On Tuesday, June 2, 2020, Gil Harel presented a special lecture on the power of music in horror movies. We selected “Frankenstein” by Mary Shelley as our 2020 One Book One Community Read, so this lecture was part of this program.
From the pulsating strings in the shower scene of Hitchcock’s “Psycho,” to the intensifying grind of the “Jaws” theme, to more recent examples in shows such as “The Walking Dead” and “Stranger Things,” music has played a paramount role in the genre of horror. Indeed, without sound, even the most terrifying scenes on the screen would be significantly diminished in their potency.
During this program, Dr. Gil Harel (Assistant Professor of Music, NVCC) discussed the ingredients which make music so effective at conveying horror. In addition to the aforementioned works, he will also discuss iconic scenes from films including “The Omen,” “Friday the 13th,” “Halloween,” “Scream,” and more. Through a discussion of timbre, tone color, harmony, dissonance, and other special effects, audience members can expect to get a peek behind the curtain and understand one of the most effective tools a film director has in “sending chills down your spine.”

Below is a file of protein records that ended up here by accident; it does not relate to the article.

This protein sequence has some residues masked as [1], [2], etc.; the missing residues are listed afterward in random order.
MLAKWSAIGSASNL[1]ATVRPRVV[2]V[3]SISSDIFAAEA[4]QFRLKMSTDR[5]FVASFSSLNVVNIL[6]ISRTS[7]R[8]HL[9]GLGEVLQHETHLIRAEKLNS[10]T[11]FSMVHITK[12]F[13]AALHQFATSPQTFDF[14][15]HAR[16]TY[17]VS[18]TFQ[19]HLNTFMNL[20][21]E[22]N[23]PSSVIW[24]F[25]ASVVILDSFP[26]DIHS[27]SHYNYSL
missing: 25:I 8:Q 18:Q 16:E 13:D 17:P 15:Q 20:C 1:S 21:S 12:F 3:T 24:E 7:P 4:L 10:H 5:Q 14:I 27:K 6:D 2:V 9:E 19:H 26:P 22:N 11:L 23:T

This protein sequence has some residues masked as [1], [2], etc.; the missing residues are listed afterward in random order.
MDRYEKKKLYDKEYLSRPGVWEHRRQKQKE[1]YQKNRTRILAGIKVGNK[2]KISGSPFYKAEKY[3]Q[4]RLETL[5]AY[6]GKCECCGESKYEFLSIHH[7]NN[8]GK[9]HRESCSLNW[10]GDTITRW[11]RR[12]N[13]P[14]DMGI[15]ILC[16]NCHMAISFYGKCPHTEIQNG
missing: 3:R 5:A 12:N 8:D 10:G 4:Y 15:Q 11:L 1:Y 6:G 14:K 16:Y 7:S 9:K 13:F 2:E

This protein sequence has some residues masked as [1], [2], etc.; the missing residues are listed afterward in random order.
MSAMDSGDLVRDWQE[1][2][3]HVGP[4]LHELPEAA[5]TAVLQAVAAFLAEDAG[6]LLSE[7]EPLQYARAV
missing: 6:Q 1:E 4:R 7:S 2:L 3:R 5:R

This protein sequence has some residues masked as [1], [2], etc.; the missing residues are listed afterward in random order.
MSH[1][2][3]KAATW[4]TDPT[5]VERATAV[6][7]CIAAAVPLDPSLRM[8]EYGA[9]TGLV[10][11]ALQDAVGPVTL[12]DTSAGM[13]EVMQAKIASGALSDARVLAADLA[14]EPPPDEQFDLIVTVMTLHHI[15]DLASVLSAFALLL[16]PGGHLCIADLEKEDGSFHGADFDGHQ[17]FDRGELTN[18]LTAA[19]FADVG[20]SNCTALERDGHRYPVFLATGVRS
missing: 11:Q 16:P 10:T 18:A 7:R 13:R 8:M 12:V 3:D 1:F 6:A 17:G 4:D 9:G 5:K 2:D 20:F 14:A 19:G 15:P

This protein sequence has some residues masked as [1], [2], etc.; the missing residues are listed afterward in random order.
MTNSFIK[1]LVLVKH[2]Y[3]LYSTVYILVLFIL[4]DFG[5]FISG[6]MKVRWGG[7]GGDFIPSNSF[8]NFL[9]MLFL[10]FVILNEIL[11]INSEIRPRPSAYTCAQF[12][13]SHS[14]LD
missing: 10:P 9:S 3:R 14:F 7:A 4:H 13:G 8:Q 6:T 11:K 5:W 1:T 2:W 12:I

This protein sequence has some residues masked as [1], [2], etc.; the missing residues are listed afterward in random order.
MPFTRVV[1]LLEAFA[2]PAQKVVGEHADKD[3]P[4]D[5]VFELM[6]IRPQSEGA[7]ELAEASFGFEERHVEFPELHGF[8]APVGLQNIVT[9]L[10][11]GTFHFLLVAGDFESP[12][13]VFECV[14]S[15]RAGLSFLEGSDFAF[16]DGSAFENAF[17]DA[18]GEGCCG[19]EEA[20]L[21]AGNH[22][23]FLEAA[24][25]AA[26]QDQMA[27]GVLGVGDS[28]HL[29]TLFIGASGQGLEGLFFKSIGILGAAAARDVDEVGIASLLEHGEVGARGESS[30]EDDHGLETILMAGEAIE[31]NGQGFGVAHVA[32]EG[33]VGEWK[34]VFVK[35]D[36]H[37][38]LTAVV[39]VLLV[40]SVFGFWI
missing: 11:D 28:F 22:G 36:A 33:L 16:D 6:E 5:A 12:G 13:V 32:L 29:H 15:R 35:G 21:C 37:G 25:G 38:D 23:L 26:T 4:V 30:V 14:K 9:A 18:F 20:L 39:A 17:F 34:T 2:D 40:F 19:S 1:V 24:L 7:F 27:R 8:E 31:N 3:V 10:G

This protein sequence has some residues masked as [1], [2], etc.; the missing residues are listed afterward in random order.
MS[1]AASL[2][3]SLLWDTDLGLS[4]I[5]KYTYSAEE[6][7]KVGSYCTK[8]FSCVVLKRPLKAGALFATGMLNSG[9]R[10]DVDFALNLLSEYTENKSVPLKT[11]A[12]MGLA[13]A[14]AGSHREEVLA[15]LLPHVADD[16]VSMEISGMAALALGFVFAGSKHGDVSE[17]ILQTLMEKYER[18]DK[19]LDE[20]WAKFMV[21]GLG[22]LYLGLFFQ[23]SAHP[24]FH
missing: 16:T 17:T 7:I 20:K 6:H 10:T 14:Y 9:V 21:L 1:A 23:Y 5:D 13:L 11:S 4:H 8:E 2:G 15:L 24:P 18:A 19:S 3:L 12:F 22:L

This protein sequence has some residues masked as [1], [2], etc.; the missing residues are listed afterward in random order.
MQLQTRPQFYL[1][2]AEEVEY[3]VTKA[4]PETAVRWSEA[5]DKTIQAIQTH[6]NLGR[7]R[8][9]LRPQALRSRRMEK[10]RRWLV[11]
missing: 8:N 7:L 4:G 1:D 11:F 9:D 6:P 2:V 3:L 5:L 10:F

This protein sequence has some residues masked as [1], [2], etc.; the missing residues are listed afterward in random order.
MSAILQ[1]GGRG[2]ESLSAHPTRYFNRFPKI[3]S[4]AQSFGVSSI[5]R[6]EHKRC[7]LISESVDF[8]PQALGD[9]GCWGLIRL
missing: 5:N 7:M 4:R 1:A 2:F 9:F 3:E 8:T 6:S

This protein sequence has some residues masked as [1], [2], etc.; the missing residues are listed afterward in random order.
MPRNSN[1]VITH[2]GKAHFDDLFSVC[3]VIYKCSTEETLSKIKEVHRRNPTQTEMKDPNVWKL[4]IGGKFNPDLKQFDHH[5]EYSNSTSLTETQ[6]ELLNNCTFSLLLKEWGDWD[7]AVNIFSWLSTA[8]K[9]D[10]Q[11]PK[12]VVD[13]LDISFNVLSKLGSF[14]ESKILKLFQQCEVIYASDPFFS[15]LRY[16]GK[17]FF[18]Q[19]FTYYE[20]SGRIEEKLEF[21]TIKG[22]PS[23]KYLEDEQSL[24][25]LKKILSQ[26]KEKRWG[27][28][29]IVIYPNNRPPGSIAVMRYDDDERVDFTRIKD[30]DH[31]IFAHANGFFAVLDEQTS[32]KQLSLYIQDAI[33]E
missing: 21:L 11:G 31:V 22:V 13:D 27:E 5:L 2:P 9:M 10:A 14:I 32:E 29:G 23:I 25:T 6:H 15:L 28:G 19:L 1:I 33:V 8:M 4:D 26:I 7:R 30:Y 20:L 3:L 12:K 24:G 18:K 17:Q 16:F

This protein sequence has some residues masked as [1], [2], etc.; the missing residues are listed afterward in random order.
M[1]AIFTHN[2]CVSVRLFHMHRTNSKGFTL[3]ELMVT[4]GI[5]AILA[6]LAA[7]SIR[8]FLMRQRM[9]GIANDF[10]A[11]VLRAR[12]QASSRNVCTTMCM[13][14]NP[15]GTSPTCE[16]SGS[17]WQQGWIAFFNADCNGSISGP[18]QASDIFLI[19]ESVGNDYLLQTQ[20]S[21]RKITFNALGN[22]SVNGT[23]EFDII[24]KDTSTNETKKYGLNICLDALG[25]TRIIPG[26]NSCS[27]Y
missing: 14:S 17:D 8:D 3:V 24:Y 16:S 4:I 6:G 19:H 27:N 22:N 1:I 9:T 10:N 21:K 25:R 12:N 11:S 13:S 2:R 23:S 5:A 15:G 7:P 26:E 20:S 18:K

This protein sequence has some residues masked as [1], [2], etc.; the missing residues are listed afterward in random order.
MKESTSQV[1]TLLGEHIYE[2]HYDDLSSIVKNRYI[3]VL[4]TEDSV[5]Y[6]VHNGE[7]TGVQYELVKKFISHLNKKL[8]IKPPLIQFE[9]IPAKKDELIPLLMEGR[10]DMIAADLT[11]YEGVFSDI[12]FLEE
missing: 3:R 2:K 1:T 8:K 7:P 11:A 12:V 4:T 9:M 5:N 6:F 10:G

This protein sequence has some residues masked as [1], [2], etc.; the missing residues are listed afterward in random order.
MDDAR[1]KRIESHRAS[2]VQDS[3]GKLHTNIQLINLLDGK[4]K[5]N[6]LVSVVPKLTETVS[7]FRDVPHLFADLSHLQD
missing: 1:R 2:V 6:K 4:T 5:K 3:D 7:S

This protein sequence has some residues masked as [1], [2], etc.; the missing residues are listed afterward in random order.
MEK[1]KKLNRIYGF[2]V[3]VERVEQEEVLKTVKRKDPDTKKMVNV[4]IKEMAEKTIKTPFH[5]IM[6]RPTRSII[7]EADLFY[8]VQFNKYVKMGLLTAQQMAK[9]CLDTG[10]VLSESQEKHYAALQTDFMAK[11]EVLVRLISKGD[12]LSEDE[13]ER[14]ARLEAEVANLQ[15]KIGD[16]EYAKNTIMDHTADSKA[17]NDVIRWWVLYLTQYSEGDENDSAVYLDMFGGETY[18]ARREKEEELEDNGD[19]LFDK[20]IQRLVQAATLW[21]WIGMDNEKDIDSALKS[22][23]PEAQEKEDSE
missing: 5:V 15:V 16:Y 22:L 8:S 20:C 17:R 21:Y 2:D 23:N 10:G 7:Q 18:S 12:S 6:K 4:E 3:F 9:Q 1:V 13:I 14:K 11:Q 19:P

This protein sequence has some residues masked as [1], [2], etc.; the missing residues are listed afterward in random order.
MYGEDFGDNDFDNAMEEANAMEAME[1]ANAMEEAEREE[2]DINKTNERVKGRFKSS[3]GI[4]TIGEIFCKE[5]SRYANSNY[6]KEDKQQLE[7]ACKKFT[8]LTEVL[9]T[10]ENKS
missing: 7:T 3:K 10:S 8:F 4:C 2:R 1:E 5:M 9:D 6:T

About the Presenter
Gil Harel (PhD, Brandeis University) is a musicologist and music theorist whose interests include styles ranging from western classical repertoire to jazz. Previously, he has served on the faculty at CUNY Baruch College, where he was awarded the prestigious “Presidential Excellence Award for Distinguished Teaching”, as well as the Southwestern University of Finance and Economics in Chengdu, China. Currently, he teaches at Naugatuck Valley Community College, where he was presented with the “Merit Award for Exemplary Service to the College.” At NVCC, Dr. Harel conducts the college chorale, a cappella ensemble, teaches music history and theory, and serves as musical director of theater productions. Outside of teaching, he enjoys staying active as a pianist and vocalist.